James Joyce and Virginia Woolf

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James Joyce and Virginia Woolf are synoptic authors of the Modernist period as they both represent the several of the innovations characteristic of that time. Character is the medium through which the techniques they employ work. In To the Lighthouse, Woolf presents such themes of alienation, the perspective of youth, and the search for meaning in life.


They can be specifically identified in such pieces as "The Dead," "The Sisters," and "Araby." For the two authors, the exploration of these themes and employment of these techniques are encased in a style of prose that impresses in its skilful use of the word as a probe to uncover the preoccupations and meditations of the human soul.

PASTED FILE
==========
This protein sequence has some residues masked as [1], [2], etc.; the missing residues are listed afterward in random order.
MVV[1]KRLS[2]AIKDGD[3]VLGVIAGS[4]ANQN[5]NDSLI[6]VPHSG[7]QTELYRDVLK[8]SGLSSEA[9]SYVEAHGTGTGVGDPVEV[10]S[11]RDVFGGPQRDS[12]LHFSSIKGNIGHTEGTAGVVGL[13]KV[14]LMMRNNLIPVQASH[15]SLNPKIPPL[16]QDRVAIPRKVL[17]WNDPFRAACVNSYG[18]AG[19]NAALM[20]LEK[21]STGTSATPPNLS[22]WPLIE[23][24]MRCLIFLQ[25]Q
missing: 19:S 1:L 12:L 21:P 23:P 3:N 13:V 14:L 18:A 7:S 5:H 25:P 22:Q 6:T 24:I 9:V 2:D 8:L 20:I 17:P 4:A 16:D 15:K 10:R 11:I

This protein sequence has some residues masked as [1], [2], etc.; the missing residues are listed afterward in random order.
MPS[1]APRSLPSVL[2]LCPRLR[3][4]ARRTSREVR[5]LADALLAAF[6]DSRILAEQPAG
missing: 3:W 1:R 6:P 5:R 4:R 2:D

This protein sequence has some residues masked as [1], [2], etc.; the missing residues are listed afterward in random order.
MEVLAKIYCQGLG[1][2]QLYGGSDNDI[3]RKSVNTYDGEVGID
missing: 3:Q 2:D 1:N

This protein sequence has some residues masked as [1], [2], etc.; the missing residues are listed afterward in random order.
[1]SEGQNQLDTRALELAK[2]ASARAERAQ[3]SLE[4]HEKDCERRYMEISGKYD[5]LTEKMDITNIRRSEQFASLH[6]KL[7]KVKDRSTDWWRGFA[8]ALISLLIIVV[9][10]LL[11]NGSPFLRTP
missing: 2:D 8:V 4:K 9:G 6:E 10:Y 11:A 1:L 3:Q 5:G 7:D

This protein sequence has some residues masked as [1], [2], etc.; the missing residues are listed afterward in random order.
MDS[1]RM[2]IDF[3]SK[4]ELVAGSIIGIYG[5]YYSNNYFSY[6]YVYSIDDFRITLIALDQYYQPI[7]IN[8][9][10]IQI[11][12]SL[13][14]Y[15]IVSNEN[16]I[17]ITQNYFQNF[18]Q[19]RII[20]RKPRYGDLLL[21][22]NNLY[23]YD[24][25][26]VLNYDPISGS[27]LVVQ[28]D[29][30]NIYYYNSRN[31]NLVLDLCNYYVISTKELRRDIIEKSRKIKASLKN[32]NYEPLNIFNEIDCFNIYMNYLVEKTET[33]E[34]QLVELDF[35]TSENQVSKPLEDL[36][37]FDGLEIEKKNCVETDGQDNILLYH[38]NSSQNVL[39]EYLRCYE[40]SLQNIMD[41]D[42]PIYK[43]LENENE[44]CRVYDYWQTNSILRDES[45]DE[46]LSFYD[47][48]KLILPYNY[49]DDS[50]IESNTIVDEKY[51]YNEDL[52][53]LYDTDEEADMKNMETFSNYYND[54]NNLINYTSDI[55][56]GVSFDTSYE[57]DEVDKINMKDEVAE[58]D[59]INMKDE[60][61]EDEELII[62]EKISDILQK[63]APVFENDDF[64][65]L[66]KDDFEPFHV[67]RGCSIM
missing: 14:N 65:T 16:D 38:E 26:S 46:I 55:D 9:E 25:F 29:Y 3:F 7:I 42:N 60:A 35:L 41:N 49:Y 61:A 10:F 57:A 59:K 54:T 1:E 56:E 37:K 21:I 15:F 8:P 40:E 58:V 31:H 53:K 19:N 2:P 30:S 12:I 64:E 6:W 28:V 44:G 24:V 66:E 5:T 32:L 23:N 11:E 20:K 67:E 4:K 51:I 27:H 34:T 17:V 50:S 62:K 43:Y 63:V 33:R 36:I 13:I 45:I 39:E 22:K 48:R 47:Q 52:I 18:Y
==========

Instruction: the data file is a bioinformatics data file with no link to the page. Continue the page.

Stream of consciousness as a technique is characterized by the continued representation of thought inclusive of all its spirals and refractions, yet often without specific reference to agents of that influence on them. Thought becomes a convoluted thing, yet one which accurately represents the state of mind of the particular character. In To the Lighthouse, Woolf employs this in a scene in the first chapter when Mr. Ramsay and his wife are out walking together. Mr. Ramsay's thoughts begin with wishes that his wife should see him "gowned and hooded" and ends up a few lines later in a circus, with "twenty performing seals" (15). The effect of the passage from one image to another seems calculated to display the pretensions of academia, the superficiality of the garb, which obscure the true meaning of study and a life dedicated to it. ...
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